“Chew Tobacco Rag” Done R&B

Lucky Millinder‘s version of the classic country hit “Chew Tobacco Rag” could easily have been included on my Gusto cassette King compilation, Country Tunes Done R&B:

Billboard‘s review in the April 21, 1951 edition was very optimistic about the single’s sales prospects:

The expectorating special from the country serves a worthy cause for Millinder as his crew sets up a big rocking beat for the fine John Carol and ensemble shouts.  First big band item in some time that could bust out for big returns.

“Chew Tobacco Rag”     Lucky Millinder     1951

That big rocking beat, by the way, courtesy of Ed Shaughnessy, future long-time drummer for Doc Severinson’s ‘Tonight Show’ Orchestra who developed his jazz chops drumming for such artists as Billie Holiday, Benny Goodman, Count Basie, Duke Ellington, Tommy Dorsey, Oliver Nelson, Gene Ammons, and Cal Tjader, among many others.

WFMU’s Beware of the Blog points out that Zeb Turner’s version of this popular tune released on King made it to the Top Ten:

What was 1951’s loopiest and most contagious hillbilly novelty song?  Judging by the number of cover versions it spawned, it had to be Chew Tobacco Rag, written and originally recorded by Texan Billy Briggs for the Imperial label.  Briggs’ version never managed to chart, but Zeb Turner’s version, released on King, made it all the way to within spitting distance of topping the charts, finally losing momentum at #8.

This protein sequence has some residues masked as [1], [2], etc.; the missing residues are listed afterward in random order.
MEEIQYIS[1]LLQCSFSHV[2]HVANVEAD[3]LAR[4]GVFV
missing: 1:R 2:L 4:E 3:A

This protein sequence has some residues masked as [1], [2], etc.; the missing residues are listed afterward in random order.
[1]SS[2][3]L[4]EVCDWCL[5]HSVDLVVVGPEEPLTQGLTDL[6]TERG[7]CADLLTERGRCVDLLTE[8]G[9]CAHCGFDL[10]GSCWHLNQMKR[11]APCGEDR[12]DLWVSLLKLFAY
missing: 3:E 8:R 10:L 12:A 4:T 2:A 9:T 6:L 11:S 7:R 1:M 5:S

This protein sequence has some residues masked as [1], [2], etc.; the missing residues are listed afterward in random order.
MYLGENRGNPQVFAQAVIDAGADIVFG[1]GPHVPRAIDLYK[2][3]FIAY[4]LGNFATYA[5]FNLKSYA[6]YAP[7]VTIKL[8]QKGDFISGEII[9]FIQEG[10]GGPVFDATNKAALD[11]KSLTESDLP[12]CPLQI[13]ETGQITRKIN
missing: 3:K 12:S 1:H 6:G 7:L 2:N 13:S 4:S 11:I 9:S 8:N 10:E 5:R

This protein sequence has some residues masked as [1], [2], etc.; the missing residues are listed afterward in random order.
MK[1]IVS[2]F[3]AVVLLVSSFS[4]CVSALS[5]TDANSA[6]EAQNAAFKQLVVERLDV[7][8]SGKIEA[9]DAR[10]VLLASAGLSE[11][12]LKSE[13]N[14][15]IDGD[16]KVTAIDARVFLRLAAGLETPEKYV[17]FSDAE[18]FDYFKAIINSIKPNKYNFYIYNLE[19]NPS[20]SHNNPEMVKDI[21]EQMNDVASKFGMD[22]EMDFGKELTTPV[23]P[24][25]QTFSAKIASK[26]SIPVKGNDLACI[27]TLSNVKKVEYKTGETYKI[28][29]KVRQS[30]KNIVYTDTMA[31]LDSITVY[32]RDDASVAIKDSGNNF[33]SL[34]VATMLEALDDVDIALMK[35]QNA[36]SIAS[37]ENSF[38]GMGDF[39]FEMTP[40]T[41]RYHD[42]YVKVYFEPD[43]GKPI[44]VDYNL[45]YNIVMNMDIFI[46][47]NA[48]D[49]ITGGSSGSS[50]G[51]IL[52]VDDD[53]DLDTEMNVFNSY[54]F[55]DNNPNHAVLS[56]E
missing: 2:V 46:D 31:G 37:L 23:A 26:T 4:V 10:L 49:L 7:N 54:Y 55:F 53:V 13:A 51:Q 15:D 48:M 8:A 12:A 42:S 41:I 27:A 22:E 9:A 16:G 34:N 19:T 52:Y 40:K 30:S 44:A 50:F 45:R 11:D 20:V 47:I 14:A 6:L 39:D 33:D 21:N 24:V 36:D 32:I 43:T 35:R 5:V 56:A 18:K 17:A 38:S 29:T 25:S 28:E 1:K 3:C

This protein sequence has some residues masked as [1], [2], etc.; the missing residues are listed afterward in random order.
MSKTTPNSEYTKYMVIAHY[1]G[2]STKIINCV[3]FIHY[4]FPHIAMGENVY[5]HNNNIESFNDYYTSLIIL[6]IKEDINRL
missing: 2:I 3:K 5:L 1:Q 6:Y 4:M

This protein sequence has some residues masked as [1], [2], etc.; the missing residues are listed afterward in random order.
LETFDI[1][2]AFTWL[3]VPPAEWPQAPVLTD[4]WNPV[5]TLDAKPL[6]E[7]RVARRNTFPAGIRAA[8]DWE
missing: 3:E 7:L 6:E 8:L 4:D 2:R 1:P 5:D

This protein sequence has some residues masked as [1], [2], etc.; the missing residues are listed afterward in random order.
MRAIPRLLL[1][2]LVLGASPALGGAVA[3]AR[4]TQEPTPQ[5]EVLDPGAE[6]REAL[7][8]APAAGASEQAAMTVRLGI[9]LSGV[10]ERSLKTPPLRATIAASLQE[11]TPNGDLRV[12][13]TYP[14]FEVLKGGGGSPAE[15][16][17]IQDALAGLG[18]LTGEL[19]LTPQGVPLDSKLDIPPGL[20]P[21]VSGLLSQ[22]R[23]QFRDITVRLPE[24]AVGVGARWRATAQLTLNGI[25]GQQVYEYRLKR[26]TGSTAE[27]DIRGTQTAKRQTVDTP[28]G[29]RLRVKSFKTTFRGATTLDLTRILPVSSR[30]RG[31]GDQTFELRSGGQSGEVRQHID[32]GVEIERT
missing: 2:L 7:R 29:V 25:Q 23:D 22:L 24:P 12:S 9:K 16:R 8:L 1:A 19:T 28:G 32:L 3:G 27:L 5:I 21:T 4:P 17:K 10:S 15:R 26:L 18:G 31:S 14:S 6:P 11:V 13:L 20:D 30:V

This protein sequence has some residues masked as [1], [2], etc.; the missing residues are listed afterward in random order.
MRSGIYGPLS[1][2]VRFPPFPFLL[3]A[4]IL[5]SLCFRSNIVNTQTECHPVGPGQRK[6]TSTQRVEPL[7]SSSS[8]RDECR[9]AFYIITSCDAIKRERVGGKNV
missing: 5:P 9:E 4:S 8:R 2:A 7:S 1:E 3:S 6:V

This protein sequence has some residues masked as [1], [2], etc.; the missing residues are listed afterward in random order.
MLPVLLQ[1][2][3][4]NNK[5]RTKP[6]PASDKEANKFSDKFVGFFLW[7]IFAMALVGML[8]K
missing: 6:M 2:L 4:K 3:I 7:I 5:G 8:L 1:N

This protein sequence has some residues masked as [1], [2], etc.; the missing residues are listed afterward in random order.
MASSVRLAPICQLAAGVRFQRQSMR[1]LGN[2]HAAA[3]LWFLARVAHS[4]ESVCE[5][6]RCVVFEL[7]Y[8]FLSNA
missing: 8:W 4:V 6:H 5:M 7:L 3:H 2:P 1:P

Check out the 25 or so cover versions that you can preview here in one place.

Not uncommon for Columbia to acquire regional hits and then re-market them

One music enthusiast would cough up $119 in 2015 for this 1954 King EP.

Meanwhile, someone would throw down $200 in 2011 for an original King 45.

“Barnyard Boogie”: Jump Blues + Lap Steel Guitar

I have to confess – I’ve been listening pretty closely for several decades now, and I still can’t tell what makes [insert name of “first rock & roll record” here] the first recording with the rock & roll beat, whether it be 1951’s “Rocket 88” by Jackie Brenston (backed by Ike Turner’s Kings of Rhythm) or Fats Domino’s “Fat Man” (his 1949 debut single) or Jimmy Preston’s “Rock the Joint” (also from 1949) or Arthur “Guitar Boogie” Smith’s, er, “Guitar Boogie” (from 1948) or Louis Jordan’s rollicking “Saturday Night Fish Fry” (1949).

Speaking of Louis Jordan, belated thanks to the music programmer at Annapolis, Maryland’s once mighty (get this) free-form, progressive commercial (!) radio station (WRNR) who once quietly blew my mind years ago when he played a Louis Jordan boogie from 1947 that unexpectedly featured a steel guitar solo:

Could this be the earliest boogie tune (or “fox trot”) to feature country-style steel guitar?

Barnyard Boogie 78

Endless gratitude to Old School Music Lover for hipping me to The Muppets’ own brilliant take on this barnyard classic: